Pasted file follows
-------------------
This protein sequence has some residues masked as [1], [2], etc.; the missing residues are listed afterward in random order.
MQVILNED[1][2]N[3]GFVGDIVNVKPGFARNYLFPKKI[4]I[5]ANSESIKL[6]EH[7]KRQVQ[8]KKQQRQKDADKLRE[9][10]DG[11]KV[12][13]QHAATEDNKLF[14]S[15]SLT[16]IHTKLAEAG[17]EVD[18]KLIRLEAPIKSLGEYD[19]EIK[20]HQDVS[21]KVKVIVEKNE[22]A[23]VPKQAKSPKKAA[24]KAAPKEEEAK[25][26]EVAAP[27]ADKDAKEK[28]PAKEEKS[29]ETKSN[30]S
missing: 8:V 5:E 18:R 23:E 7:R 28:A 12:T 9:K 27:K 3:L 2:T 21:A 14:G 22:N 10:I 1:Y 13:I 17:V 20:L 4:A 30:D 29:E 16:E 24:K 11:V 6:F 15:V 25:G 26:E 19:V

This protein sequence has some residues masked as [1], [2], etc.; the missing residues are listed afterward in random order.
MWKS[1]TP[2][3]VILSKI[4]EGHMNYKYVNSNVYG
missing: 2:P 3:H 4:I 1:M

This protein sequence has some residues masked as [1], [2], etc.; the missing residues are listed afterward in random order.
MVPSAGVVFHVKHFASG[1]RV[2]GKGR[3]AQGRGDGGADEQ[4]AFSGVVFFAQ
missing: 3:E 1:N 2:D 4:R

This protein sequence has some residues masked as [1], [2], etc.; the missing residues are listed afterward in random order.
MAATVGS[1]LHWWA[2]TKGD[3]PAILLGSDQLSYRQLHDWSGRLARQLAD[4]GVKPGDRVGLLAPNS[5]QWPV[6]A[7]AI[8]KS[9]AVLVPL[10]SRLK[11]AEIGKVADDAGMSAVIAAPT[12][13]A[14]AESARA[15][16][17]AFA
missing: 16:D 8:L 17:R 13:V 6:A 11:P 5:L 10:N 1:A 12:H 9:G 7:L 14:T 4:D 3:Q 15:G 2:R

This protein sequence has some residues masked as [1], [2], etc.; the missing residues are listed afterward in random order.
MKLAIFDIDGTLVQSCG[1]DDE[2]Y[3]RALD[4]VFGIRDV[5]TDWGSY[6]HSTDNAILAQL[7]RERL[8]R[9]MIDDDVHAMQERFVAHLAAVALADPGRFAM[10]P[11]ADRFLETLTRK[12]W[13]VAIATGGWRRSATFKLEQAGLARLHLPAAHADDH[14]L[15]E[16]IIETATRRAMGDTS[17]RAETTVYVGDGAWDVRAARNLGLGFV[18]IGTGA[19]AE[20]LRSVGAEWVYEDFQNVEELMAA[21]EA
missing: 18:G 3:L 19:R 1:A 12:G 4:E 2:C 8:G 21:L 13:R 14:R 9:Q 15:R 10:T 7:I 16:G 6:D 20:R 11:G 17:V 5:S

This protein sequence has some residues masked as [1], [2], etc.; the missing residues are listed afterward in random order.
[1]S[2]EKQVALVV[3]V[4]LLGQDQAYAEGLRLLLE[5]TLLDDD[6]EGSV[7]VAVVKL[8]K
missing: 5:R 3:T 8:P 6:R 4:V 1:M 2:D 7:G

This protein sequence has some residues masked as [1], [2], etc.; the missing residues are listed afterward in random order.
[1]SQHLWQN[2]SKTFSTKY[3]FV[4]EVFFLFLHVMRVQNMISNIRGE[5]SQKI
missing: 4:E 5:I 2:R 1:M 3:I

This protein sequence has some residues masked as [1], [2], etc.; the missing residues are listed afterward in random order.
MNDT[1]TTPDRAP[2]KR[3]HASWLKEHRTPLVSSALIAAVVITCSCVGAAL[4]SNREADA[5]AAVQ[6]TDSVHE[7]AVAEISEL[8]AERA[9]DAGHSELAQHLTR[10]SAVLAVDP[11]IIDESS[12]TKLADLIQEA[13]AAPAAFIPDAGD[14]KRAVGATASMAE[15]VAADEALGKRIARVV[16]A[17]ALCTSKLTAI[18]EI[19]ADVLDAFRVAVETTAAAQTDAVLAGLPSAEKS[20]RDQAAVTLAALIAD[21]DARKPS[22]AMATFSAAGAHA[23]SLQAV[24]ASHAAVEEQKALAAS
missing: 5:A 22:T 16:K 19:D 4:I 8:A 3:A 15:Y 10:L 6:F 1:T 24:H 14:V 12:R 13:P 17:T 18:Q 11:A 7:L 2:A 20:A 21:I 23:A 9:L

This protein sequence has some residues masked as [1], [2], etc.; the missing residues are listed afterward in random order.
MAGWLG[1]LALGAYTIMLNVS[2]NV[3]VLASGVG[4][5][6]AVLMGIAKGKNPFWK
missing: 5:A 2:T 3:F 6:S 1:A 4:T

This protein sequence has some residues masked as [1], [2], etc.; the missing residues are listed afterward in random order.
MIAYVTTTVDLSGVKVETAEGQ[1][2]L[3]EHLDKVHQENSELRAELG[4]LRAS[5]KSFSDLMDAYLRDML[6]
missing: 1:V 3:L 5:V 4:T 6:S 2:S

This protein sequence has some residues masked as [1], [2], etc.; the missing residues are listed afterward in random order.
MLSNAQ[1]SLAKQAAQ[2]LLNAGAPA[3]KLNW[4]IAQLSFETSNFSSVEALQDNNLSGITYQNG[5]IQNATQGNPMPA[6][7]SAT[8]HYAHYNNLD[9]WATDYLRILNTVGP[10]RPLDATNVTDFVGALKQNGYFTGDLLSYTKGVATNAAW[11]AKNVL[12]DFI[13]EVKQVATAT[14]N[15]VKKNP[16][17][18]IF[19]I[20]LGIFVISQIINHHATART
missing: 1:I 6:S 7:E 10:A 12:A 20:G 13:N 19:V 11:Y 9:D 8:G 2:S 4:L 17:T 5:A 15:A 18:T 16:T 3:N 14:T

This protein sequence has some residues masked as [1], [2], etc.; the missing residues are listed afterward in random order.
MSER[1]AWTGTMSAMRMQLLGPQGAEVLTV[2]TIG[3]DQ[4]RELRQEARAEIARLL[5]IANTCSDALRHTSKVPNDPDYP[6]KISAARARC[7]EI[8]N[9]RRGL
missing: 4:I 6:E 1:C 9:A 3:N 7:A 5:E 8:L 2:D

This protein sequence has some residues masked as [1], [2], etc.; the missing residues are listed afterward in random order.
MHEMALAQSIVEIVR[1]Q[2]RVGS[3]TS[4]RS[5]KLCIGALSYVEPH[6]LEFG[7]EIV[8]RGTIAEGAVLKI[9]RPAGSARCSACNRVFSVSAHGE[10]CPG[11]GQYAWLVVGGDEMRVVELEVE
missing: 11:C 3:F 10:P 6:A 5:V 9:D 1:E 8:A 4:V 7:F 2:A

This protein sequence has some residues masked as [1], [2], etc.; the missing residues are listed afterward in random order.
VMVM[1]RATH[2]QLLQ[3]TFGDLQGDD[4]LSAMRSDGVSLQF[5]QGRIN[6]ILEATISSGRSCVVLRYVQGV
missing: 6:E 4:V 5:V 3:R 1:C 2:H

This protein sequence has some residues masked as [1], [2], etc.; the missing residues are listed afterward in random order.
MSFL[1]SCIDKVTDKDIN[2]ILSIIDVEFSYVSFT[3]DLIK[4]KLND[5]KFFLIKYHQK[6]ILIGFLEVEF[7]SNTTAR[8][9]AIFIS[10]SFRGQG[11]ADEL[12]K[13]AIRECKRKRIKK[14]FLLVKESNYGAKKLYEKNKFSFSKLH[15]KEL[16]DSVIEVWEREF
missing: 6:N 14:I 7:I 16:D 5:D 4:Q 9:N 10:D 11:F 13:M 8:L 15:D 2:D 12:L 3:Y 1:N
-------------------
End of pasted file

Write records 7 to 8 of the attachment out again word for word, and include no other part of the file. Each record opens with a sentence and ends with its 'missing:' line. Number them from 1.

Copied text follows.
This protein sequence has some residues masked as [1], [2], etc.; the missing residues are listed afterward in random order.
[1]SQHLWQN[2]SKTFSTKY[3]FV[4]EVFFLFLHVMRVQNMISNIRGE[5]SQKI
missing: 4:E 5:I 2:R 1:M 3:I

This protein sequence has some residues masked as [1], [2], etc.; the missing residues are listed afterward in random order.
MNDT[1]TTPDRAP[2]KR[3]HASWLKEHRTPLVSSALIAAVVITCSCVGAAL[4]SNREADA[5]AAVQ[6]TDSVHE[7]AVAEISEL[8]AERA[9]DAGHSELAQHLTR[10]SAVLAVDP[11]IIDESS[12]TKLADLIQEA[13]AAPAAFIPDAGD[14]KRAVGATASMAE[15]VAADEALGKRIARVV[16]A[17]ALCTSKLTAI[18]EI[19]ADVLDAFRVAVETTAAAQTDAVLAGLPSAEKS[20]RDQAAVTLAALIAD[21]DARKPS[22]AMATFSAAGAHA[23]SLQAV[24]ASHAAVEEQKALAAS
missing: 5:A 22:T 16:K 19:D 4:I 8:A 3:A 15:Y 10:L 6:F 1:T 24:H 14:V 12:R 13:P 17:T 18:Q 11:A 7:L 2:A 20:A 21:I 23:A 9:L